Best Cycling Socks Buying Guide

While socks are one item of clothing that most people will likely have an abundance of, it’s worth investing in some cycle- or running-specific ones. These will utilise materials, designs and features that take into account the demands of exercise, and may also offer additional protection against wind and rain, helping to keep your feet dry and comfortable in cold conditions.

Meanwhile they will also be made of materials that offer much better technical performance than standard cotton socks.

Read on to find out more about the different types of socks that are available and to find a pair that is right for you.

Which cycling socks are right for you?

As with all cycling- or sports-specific clothing, there are different types of socks designed for optimum performance under various conditions, and they type you choose will largely be determined by when you want to use them and what performance priorities you value. A thick, waterproof and thermally insulated pair of socks, for example, will help to keep your feet dry and warm in the winter, but will be overkill in the summer months when you need short, lightweight socks that help to keep your feet from overheating. You may well find that a selection of season-appropriate socks is the best option.

Some of the main things to consider when purchasing a pair of socks are:

Materials: Socks can be made of either natural materials such as wool or cotton, or man-made textiles including Lycra, nylon or a blend of multiple fibres. For sporting and technical wear, synthetic fibres are generally preferred as they are engineered to offer excellent breathability, insulation and wicking (the ability to draw moisture from the skin to the surface of the fabric, where it can evaporate) properties. In general, cotton socks are not suitable for exercise as they tend to absorb moisture and become saturated, leaving your feet damp and uncomfortable – save the cotton socks for the street or skate park. While thick wool socks are also generally only suitable for lower-exertion activities (such as walking or fishing), Merino wool is an excellent material for sports socks, having natural breathability and wicking properties as well as being resistant to the buildup of odour and bacteria.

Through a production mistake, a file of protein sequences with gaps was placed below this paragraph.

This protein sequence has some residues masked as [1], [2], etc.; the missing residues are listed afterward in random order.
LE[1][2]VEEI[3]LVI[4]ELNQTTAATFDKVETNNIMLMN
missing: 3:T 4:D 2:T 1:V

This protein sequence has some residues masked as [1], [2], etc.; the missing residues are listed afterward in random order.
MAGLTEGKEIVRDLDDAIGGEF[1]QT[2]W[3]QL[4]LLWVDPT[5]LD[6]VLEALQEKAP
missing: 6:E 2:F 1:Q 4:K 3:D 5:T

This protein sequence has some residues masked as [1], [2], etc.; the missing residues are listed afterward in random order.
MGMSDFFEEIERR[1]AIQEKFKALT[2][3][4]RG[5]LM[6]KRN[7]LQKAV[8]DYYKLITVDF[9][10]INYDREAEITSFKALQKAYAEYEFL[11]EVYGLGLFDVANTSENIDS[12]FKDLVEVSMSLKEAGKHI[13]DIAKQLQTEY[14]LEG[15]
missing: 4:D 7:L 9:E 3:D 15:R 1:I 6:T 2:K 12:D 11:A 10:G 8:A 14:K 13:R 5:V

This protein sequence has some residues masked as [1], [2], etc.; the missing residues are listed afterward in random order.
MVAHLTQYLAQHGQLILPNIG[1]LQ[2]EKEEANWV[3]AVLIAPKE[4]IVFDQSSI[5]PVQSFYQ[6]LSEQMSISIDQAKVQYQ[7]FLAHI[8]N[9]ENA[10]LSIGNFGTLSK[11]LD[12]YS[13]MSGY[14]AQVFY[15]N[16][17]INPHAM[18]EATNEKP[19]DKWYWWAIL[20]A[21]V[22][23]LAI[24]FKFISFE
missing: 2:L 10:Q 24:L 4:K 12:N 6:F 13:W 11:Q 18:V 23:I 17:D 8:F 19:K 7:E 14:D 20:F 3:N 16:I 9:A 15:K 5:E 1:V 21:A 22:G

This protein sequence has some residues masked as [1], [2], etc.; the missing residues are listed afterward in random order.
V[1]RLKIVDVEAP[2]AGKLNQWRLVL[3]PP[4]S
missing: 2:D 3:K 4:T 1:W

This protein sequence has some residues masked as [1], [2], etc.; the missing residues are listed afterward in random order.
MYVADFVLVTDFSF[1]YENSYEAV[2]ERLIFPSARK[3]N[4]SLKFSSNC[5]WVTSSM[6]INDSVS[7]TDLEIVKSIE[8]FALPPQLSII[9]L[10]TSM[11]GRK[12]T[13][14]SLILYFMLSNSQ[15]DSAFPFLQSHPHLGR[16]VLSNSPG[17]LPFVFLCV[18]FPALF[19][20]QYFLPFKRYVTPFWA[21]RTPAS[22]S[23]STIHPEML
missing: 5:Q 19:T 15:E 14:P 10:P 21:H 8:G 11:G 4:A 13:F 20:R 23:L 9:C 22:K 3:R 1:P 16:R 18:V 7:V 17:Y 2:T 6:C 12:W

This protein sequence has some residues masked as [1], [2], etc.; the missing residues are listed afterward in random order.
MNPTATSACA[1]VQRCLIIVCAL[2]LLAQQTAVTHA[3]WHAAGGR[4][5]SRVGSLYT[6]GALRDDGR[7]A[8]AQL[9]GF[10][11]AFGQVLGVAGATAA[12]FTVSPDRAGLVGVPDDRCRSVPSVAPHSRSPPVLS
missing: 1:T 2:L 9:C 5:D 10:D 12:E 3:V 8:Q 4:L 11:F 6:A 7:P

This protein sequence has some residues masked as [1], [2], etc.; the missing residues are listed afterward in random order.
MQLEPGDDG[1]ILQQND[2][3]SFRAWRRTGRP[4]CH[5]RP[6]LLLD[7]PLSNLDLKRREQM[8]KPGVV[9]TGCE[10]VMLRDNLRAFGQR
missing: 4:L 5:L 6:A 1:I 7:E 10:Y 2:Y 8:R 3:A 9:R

Length: Sport socks are generally offered in long (extending up the shin), mid (extending above the ankle) or low/trainer cuts. Longer socks will offer more protection against cold during the winter but will be too hot in the summer, when shorter socks will help keep you cool.

Waterproofing: Few things are more irritating on a long winter ride than cold, wet feet, so a pair of waterproof socks is a valuable addition to the cyclist’s wardrobe. Worn in conjunction with a pair of waterproof overshoes they should keep your feet dry and comfortable.

Thermal qualities: Socks with thermal insulation properties – the ability to trap a layer of air next to your skin, where it can warm up – are also a winter staple. You should be aware, however, that insulation comes at the expense of breathability. Socks with different levels of thermal insulation are available – from those suitable for Arctic exploration to others that just offer that extra degree of warmth – so choose according to the conditions and the level of exertion you expect, or you run the risk of overheating.

Moisture management: As above, all synthetic and some natural fibres (Merino wool in particular, cotton not so much) are valued for their wicking properties, that is, their ability to draw moisture away from the skin and allow it to evaporate. This is an essential consideration if you don’t want your feet to become saturated with sweat from exertion.

Some socks designed specifically for cycling may also have additional features such as extra padding in the heel area, stretch panels under the arch of the foot and silicon gripper bands above the ankle.

Finally, compression socks – which extend up to the top of the calf – are popular among many runners, with the compression effect helping to increase blood flow to the lower leg muscles, improving performance and aiding recovery after training or competition.

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